This very unusual and quite interesting Model T Ford speedster or "bug" as they were often called many years ago was very likely built sometime in the late 1920's. It was built on a ranch near Geraldine, Montana by the Goldhahn brothers Harold, John, Chuck and Hank. Jim was the youngest of the 5 boys and may have been involved too in the construction but I rather doubt it. Hank wound up with the home place after WW II and that is who this speedster came from about 20 years ago.
My younger brother Jim now rents Hank's ranch and he and my deceased father hauled it, the remnants of a 1919 roadster and many Model T parts to the home ranch where I was raised about 3 miles away from the Goldhahn place. My father Warren has since passed away and Hank is the only Goldhan boy still living. The 1919 roadster went to Canada a couple of years ago and is now being restored. I was coming from the home ranch with an empty trailer recently and brought this gem along to my current home and shop in Bozeman, Montana.
Some Model T fans have wanted me to part out this gem so they can add some of the best parts from it to their collection. This car is missing the rear axle assembly and all four of the wheels.
I had planned to get a rear axle under it and four wheels on it but most likely will not for quite a while. I realize that this car has a home built body that was not professionally made and is rougher now than it has ever been but it still has a lot of character in it. It is interesting to note that the boys scrounged up some old porcelain signs to use for some parts of the home built speedster body. The procelainized surfaces are hid inside the body.
I believe this car was based on a 1916 touring that the boys' father John Goldhahn bought new and used for the family vehicle until he bought a new Buick touring car in about 1921. That Buick is still on the ranch and I hope to save what is left of it soon.The engine block in this car has the casting date of 2-22-16. It is interesting to note that all three of the 2's are cast upside down. Someone in the Ford casting pattern shop may have had a tough night before he came to work on February 22 of 1916. The oil pan on this engine is a "needle nose pan" so it very likely is the original one that came on this engine. I remember a 1915 or 1916 T touring car cowl with a hood former in the coulee south of Goldhahn's barn about 35 years ago when I was in high school. I went looking for it many years ago but could not find it then. This car looks and is rough but it has it's own merits too. Please note the factory made lowering brackets still on the rear springs and front axle of this gem. I have a group of original Roof-Laurel advertising sheets and folders and they offered similar brackets as well as every part you could possibly want to build a Model T Ford speedster.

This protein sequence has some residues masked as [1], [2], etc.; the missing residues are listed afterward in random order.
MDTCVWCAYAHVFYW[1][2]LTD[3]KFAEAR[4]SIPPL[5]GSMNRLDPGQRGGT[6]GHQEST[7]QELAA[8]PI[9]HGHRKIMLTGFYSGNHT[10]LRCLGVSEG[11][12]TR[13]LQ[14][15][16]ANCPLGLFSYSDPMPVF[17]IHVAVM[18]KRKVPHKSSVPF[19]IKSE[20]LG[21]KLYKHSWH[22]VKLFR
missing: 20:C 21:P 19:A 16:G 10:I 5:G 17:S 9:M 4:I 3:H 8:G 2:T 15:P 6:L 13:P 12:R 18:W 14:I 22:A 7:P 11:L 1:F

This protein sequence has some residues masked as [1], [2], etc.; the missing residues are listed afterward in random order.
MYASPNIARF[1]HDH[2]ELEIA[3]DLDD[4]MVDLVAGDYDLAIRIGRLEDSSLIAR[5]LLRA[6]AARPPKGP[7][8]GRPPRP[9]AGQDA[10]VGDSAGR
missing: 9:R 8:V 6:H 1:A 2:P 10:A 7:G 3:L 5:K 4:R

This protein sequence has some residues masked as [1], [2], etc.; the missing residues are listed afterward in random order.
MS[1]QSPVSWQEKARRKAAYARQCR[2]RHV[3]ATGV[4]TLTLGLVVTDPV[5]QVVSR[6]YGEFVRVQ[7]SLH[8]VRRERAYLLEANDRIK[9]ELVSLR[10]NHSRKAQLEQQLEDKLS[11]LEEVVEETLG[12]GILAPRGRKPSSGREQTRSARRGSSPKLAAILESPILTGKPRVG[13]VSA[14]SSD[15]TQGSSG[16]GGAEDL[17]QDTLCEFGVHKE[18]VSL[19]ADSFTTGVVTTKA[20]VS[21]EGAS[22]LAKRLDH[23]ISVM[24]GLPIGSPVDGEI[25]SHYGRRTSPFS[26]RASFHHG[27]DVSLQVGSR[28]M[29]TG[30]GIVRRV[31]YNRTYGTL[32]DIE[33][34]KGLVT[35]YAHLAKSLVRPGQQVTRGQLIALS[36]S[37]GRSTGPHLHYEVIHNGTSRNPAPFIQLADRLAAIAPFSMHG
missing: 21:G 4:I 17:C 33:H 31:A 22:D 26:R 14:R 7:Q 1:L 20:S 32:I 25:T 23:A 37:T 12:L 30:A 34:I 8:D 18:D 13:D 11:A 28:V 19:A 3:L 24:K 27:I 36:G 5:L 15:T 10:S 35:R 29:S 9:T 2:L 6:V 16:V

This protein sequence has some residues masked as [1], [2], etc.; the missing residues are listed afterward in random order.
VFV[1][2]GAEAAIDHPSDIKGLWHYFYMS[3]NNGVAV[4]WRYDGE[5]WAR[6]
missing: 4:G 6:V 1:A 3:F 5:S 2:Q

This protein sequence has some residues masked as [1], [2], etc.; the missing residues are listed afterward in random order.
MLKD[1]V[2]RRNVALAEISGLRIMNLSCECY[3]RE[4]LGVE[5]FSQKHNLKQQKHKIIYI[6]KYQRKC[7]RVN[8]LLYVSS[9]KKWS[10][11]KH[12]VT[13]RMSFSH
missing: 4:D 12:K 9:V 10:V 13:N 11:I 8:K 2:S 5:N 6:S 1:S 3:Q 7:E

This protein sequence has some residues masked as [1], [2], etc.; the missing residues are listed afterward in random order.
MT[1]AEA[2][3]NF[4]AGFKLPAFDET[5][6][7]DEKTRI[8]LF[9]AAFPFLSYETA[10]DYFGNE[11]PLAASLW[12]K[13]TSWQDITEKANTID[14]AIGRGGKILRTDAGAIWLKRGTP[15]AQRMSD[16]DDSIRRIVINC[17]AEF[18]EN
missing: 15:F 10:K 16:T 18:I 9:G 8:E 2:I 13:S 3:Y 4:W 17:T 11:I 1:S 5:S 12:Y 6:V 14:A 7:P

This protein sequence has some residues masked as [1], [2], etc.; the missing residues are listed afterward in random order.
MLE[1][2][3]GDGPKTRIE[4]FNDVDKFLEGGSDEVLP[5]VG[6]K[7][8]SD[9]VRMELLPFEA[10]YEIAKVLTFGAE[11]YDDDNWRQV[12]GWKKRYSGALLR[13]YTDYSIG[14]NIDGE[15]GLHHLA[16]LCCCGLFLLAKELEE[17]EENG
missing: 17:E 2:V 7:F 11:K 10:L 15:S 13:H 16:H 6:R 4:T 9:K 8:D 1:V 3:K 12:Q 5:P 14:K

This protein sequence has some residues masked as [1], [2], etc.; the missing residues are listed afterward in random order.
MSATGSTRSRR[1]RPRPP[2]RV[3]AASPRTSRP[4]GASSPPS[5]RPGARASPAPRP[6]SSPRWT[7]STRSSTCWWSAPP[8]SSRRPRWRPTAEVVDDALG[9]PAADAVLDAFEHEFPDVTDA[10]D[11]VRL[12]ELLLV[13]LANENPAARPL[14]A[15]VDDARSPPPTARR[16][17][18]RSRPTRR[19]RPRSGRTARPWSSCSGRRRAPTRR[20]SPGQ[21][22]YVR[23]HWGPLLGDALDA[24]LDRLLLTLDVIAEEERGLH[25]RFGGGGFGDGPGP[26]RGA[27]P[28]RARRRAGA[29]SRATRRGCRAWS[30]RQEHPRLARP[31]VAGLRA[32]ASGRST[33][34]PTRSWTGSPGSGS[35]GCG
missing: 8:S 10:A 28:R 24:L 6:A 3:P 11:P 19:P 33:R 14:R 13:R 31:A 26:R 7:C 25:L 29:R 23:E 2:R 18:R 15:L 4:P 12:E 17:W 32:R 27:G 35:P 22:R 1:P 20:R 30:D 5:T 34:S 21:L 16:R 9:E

I plan to offer reproductions of that very special and interesting literature here soon. Please notice the steering wheel and column.It appears to be a T wheel mounted upside down on an unknown steering column from some smaller car like an Overland or Chevrolet or whatever. Some ingenious Goldhahn boy wanted a larger steering wheel so they used the rim and outer parts of the spokes from an unknown larger wheel and clamped the whole thing onto the T spider. How ingenious if not so well executed! Another feature on this car that fascinates me are the rear quarters of the body. Judging from the sheet metal work done on the rest of the body, the Goldhahn boys were not experienced sheet metal craftsmen.
These rear quarters have matching compound curves so it is very likely that they did not make them so where did they come from? Perhaps the roof of another car from the late 20's or perhaps from the tail end of an old grain combine from that same era or some other piece of farm equipment that I have not yet figured out. Please note that the body has wood sills running the length of the body and the sturdy brackets from another wood framed car body that support the front of the quarter panels and the cowl. Please notice the unknown fuel tank mounted in in the cowl as Ford did in 1926. There is no dash because there were no gauges to mount on one.I suspect the coil box was on the engine like the later T's. I don't know what was used for an ignition switch. The hood appears to be long gone but it had one because you can see the rear hood hinge support on top of the cowl.